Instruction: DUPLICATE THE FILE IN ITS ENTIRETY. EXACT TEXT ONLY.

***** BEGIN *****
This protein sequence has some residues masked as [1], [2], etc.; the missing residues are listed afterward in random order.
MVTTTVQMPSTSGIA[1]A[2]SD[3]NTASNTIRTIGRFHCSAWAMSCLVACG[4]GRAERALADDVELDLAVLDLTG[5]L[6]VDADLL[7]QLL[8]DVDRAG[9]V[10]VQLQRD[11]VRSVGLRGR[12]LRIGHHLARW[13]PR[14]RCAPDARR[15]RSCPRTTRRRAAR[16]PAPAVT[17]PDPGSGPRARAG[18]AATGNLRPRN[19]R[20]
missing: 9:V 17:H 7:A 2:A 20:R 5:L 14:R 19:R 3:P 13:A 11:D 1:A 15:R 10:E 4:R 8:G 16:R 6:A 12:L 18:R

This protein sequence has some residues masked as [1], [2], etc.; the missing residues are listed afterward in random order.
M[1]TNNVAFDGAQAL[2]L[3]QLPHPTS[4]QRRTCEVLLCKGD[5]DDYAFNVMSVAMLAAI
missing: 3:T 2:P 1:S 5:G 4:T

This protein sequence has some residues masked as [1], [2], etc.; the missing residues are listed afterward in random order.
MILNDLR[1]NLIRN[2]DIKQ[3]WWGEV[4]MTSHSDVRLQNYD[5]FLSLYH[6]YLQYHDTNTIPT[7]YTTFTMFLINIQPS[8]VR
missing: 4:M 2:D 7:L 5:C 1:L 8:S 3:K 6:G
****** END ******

This protein sequence has some residues masked as [1], [2], etc.; the missing residues are listed afterward in random order.
MVTTTVQMPSTSGIA[1]A[2]SD[3]NTASNTIRTIGRFHCSAWAMSCLVACG[4]GRAERALADDVELDLAVLDLTG[5]L[6]VDADLL[7]QLL[8]DVDRAG[9]V[10]VQLQRD[11]VRSVGLRGR[12]LRIGHHLARW[13]PR[14]RCAPDARR[15]RSCPRTTRRRAAR[16]PAPAVT[17]PDPGSGPRARAG[18]AATGNLRPRN[19]R[20]
missing: 9:V 17:H 7:A 2:A 20:R 5:L 14:R 19:R 3:P 13:A 11:D 1:A 15:R 10:E 4:R 8:G 16:R 6:A 12:L 18:R

This protein sequence has some residues masked as [1], [2], etc.; the missing residues are listed afterward in random order.
M[1]TNNVAFDGAQAL[2]L[3]QLPHPTS[4]QRRTCEVLLCKGD[5]DDYAFNVMSVAMLAAI
missing: 3:T 2:P 1:S 5:G 4:T

This protein sequence has some residues masked as [1], [2], etc.; the missing residues are listed afterward in random order.
MILNDLR[1]NLIRN[2]DIKQ[3]WWGEV[4]MTSHSDVRLQNYD[5]FLSLYH[6]YLQYHDTNTIPT[7]YTTFTMFLINIQPS[8]VR
missing: 4:M 2:D 7:L 5:C 1:L 8:S 3:K 6:G